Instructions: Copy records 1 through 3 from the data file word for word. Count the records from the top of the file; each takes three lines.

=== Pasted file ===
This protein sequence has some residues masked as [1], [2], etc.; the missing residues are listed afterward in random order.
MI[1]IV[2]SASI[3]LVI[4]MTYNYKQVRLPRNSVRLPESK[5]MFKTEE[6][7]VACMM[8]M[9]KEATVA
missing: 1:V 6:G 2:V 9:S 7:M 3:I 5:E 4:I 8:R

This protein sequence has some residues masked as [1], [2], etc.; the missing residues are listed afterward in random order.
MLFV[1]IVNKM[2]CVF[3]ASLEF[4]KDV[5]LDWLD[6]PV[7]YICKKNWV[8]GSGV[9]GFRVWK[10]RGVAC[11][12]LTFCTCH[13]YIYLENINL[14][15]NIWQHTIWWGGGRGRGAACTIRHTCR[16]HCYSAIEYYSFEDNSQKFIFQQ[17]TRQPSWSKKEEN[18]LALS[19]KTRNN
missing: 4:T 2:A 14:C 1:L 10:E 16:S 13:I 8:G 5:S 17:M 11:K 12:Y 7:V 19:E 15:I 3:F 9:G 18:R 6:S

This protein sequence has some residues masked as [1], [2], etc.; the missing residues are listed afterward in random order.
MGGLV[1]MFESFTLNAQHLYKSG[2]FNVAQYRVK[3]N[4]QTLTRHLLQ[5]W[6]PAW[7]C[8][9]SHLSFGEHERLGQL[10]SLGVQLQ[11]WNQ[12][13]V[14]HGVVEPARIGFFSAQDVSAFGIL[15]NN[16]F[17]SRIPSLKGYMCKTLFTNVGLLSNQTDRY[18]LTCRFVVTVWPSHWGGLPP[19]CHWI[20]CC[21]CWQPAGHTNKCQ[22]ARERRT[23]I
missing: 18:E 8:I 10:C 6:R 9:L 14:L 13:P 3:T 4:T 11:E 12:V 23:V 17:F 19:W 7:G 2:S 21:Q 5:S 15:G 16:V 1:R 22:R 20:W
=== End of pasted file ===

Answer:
This protein sequence has some residues masked as [1], [2], etc.; the missing residues are listed afterward in random order.
MI[1]IV[2]SASI[3]LVI[4]MTYNYKQVRLPRNSVRLPESK[5]MFKTEE[6][7]VACMM[8]M[9]KEATVA
missing: 1:V 6:G 2:V 9:S 7:M 3:I 5:E 4:I 8:R

This protein sequence has some residues masked as [1], [2], etc.; the missing residues are listed afterward in random order.
MLFV[1]IVNKM[2]CVF[3]ASLEF[4]KDV[5]LDWLD[6]PV[7]YICKKNWV[8]GSGV[9]GFRVWK[10]RGVAC[11][12]LTFCTCH[13]YIYLENINL[14][15]NIWQHTIWWGGGRGRGAACTIRHTCR[16]HCYSAIEYYSFEDNSQKFIFQQ[17]TRQPSWSKKEEN[18]LALS[19]KTRNN
missing: 4:T 2:A 14:C 1:L 10:E 16:S 13:I 8:G 5:S 17:M 11:K 12:Y 7:V 19:E 15:I 3:F 9:G 18:R 6:S

This protein sequence has some residues masked as [1], [2], etc.; the missing residues are listed afterward in random order.
MGGLV[1]MFESFTLNAQHLYKSG[2]FNVAQYRVK[3]N[4]QTLTRHLLQ[5]W[6]PAW[7]C[8][9]SHLSFGEHERLGQL[10]SLGVQLQ[11]WNQ[12][13]V[14]HGVVEPARIGFFSAQDVSAFGIL[15]NN[16]F[17]SRIPSLKGYMCKTLFTNVGLLSNQTDRY[18]LTCRFVVTVWPSHWGGLPP[19]CHWI[20]CC[21]CWQPAGHTNKCQ[22]ARERRT[23]I
missing: 18:E 8:I 10:C 6:R 9:L 14:L 13:P 3:T 4:T 11:E 12:V 23:V 17:F 19:W 7:G 2:S 21:Q 5:S 15:G 16:V 1:R 22:R 20:W